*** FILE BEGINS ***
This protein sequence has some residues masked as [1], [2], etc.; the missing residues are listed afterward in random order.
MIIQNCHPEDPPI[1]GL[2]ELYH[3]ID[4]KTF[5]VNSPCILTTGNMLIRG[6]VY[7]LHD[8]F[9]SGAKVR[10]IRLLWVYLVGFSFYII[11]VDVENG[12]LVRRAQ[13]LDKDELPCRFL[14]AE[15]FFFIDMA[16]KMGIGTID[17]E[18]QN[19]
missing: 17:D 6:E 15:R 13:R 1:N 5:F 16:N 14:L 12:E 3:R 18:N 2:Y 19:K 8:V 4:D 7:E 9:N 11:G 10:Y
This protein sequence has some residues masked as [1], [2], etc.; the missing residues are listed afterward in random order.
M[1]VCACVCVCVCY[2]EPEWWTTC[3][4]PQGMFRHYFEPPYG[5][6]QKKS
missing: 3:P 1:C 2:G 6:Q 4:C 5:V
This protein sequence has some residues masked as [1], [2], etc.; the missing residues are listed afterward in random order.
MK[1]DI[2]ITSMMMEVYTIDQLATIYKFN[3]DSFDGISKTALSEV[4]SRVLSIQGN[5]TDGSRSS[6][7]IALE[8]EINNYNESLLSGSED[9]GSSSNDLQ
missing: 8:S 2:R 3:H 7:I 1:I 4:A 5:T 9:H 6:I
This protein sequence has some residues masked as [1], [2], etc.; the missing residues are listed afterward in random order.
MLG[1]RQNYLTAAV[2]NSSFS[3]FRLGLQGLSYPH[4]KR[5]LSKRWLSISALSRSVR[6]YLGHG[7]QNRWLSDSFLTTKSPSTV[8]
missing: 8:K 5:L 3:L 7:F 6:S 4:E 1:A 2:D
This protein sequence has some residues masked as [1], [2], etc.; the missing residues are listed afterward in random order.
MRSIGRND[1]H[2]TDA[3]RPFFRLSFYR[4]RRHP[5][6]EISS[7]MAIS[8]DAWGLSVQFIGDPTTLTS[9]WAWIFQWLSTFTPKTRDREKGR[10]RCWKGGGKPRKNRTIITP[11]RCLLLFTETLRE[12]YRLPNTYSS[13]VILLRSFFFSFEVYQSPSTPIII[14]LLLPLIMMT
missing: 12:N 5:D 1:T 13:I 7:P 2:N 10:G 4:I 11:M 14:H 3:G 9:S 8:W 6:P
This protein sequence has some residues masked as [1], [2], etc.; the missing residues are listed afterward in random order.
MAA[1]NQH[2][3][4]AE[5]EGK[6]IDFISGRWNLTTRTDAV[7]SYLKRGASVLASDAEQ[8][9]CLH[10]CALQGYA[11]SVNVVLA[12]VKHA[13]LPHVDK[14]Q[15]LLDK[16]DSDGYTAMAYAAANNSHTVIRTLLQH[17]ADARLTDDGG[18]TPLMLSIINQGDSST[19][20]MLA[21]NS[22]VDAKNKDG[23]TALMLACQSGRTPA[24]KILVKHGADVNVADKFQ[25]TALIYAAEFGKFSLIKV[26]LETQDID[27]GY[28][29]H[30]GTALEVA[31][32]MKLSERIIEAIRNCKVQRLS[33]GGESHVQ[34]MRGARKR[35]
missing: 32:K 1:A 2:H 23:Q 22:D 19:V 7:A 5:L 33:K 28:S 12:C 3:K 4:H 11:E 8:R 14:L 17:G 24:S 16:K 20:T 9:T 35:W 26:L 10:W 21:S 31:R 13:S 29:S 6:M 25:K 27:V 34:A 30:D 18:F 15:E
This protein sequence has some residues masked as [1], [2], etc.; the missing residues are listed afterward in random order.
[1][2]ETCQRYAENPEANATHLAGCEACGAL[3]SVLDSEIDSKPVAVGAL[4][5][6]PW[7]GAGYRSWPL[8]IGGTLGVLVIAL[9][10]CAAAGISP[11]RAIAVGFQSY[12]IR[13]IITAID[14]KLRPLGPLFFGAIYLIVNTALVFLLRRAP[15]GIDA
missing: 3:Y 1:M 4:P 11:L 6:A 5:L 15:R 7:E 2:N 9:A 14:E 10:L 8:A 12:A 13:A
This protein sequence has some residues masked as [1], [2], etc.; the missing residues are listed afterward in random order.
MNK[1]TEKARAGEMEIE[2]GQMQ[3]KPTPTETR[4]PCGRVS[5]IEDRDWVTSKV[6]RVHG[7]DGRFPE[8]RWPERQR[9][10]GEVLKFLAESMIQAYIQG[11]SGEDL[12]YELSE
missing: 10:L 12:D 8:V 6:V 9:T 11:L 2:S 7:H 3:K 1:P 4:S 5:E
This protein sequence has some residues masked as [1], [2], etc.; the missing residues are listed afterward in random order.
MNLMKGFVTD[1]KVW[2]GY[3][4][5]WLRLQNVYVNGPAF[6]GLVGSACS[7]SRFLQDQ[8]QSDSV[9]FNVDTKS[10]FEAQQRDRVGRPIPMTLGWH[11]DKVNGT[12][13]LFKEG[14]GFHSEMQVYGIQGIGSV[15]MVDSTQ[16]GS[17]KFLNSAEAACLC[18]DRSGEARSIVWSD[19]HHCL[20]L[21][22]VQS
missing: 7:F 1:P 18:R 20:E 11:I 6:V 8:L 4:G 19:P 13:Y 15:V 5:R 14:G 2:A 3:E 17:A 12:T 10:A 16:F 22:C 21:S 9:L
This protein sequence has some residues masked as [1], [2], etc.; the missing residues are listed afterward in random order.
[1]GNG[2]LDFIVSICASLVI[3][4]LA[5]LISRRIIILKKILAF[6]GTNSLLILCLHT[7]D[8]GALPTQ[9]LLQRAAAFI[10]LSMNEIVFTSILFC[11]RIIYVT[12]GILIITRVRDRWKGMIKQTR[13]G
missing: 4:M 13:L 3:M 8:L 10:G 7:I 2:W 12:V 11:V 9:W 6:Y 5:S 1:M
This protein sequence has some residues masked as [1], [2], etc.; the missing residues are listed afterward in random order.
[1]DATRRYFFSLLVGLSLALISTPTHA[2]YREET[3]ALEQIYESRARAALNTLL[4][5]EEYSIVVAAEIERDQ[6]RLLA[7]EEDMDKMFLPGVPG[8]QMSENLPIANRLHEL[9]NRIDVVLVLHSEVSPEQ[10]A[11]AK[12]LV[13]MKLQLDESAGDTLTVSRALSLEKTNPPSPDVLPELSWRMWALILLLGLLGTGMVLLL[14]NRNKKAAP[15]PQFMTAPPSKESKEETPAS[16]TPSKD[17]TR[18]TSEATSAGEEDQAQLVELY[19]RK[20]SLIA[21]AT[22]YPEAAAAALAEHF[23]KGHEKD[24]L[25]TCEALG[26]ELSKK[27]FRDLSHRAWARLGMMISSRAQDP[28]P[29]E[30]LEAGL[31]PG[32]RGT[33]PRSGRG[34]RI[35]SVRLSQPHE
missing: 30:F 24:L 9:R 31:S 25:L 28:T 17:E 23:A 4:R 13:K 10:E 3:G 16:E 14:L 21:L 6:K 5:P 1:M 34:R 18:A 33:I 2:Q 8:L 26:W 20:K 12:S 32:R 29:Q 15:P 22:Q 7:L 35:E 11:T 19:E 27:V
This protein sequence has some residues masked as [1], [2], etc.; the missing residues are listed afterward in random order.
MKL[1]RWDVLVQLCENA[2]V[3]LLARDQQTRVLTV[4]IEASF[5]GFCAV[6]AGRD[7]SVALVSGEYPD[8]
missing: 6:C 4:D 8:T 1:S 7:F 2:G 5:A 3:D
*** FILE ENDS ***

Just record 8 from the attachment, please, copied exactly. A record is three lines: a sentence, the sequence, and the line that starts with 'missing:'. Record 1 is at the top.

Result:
This protein sequence has some residues masked as [1], [2], etc.; the missing residues are listed afterward in random order.
MNK[1]TEKARAGEMEIE[2]GQMQ[3]KPTPTETR[4]PCGRVS[5]IEDRDWVTSKV[6]RVHG[7]DGRFPE[8]RWPERQR[9][10]GEVLKFLAESMIQAYIQG[11]SGEDL[12]YELSE
missing: 10:L 12:D 8:V 6:V 9:T 11:L 2:S 7:H 3:K 1:P 4:S 5:E